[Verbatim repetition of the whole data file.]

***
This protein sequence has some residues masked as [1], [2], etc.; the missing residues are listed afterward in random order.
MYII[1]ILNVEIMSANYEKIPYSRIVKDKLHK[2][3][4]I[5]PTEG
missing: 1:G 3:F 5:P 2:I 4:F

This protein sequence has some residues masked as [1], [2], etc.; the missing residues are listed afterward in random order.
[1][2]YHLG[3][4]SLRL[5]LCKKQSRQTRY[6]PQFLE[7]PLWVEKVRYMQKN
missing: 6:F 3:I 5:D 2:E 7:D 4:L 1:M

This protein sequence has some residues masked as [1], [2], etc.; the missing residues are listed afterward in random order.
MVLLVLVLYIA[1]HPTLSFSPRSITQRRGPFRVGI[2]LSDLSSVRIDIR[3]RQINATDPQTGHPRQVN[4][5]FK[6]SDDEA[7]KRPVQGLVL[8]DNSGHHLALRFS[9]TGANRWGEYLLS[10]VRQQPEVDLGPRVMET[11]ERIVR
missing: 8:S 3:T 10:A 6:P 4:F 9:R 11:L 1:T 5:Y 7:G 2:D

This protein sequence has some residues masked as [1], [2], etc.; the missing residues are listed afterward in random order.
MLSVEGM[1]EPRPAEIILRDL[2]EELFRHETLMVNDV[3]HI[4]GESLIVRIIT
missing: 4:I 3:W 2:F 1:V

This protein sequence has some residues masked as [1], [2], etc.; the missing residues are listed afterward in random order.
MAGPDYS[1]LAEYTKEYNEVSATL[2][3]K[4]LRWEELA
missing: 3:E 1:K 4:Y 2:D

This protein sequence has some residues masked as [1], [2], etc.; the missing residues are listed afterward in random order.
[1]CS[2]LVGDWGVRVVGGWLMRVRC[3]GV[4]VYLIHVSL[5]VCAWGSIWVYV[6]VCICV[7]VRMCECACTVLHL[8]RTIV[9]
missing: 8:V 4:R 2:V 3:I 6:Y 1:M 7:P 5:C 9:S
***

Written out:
This protein sequence has some residues masked as [1], [2], etc.; the missing residues are listed afterward in random order.
MYII[1]ILNVEIMSANYEKIPYSRIVKDKLHK[2][3][4]I[5]PTEG
missing: 1:G 3:F 5:P 2:I 4:F

This protein sequence has some residues masked as [1], [2], etc.; the missing residues are listed afterward in random order.
[1][2]YHLG[3][4]SLRL[5]LCKKQSRQTRY[6]PQFLE[7]PLWVEKVRYMQKN
missing: 6:F 3:I 5:D 2:E 7:D 4:L 1:M

This protein sequence has some residues masked as [1], [2], etc.; the missing residues are listed afterward in random order.
MVLLVLVLYIA[1]HPTLSFSPRSITQRRGPFRVGI[2]LSDLSSVRIDIR[3]RQINATDPQTGHPRQVN[4][5]FK[6]SDDEA[7]KRPVQGLVL[8]DNSGHHLALRFS[9]TGANRWGEYLLS[10]VRQQPEVDLGPRVMET[11]ERIVR
missing: 8:S 3:T 10:A 6:P 4:F 9:R 11:L 1:T 5:Y 7:G 2:D

This protein sequence has some residues masked as [1], [2], etc.; the missing residues are listed afterward in random order.
MLSVEGM[1]EPRPAEIILRDL[2]EELFRHETLMVNDV[3]HI[4]GESLIVRIIT
missing: 4:I 3:W 2:F 1:V

This protein sequence has some residues masked as [1], [2], etc.; the missing residues are listed afterward in random order.
MAGPDYS[1]LAEYTKEYNEVSATL[2][3]K[4]LRWEELA
missing: 3:E 1:K 4:Y 2:D

This protein sequence has some residues masked as [1], [2], etc.; the missing residues are listed afterward in random order.
[1]CS[2]LVGDWGVRVVGGWLMRVRC[3]GV[4]VYLIHVSL[5]VCAWGSIWVYV[6]VCICV[7]VRMCECACTVLHL[8]RTIV[9]
missing: 8:V 4:R 2:V 3:I 6:Y 1:M 7:P 5:C 9:S